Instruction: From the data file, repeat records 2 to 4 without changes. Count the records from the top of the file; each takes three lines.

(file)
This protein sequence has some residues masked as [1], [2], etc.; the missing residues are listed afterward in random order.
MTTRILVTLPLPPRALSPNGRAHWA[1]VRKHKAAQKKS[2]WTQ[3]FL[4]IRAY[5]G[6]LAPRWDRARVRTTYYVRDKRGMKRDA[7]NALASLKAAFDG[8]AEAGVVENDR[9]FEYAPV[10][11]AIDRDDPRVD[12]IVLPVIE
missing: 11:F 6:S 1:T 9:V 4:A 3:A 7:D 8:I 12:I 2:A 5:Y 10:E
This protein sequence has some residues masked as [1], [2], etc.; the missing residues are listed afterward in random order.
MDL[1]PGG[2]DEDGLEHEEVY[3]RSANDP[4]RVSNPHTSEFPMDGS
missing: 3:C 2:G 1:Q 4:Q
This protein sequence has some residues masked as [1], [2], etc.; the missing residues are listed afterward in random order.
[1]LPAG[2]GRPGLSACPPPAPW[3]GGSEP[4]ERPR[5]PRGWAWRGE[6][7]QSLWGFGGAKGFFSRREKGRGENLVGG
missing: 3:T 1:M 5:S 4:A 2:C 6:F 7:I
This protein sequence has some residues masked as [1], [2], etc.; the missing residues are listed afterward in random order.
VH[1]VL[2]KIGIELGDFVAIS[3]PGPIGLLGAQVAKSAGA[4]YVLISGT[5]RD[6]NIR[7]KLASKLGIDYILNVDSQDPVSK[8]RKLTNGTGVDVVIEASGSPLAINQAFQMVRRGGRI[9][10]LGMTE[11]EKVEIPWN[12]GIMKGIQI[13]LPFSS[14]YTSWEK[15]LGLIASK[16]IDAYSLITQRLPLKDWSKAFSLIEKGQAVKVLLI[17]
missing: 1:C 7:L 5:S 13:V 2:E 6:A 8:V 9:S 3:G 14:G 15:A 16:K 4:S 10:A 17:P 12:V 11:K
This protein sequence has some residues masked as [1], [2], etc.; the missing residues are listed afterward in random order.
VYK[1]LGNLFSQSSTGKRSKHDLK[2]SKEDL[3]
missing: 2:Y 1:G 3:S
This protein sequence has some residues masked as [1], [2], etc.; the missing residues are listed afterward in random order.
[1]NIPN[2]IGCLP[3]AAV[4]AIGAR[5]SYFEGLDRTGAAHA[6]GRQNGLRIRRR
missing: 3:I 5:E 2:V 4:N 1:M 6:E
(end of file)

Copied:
This protein sequence has some residues masked as [1], [2], etc.; the missing residues are listed afterward in random order.
MDL[1]PGG[2]DEDGLEHEEVY[3]RSANDP[4]RVSNPHTSEFPMDGS
missing: 3:C 2:G 1:Q 4:Q
This protein sequence has some residues masked as [1], [2], etc.; the missing residues are listed afterward in random order.
[1]LPAG[2]GRPGLSACPPPAPW[3]GGSEP[4]ERPR[5]PRGWAWRGE[6][7]QSLWGFGGAKGFFSRREKGRGENLVGG
missing: 3:T 1:M 5:S 4:A 2:C 6:F 7:I
This protein sequence has some residues masked as [1], [2], etc.; the missing residues are listed afterward in random order.
VH[1]VL[2]KIGIELGDFVAIS[3]PGPIGLLGAQVAKSAGA[4]YVLISGT[5]RD[6]NIR[7]KLASKLGIDYILNVDSQDPVSK[8]RKLTNGTGVDVVIEASGSPLAINQAFQMVRRGGRI[9][10]LGMTE[11]EKVEIPWN[12]GIMKGIQI[13]LPFSS[14]YTSWEK[15]LGLIASK[16]IDAYSLITQRLPLKDWSKAFSLIEKGQAVKVLLI[17]
missing: 1:C 7:L 5:S 13:V 2:E 6:A 8:V 9:S 3:G 14:G 15:A 16:K 4:S 10:A 17:P 12:V 11:K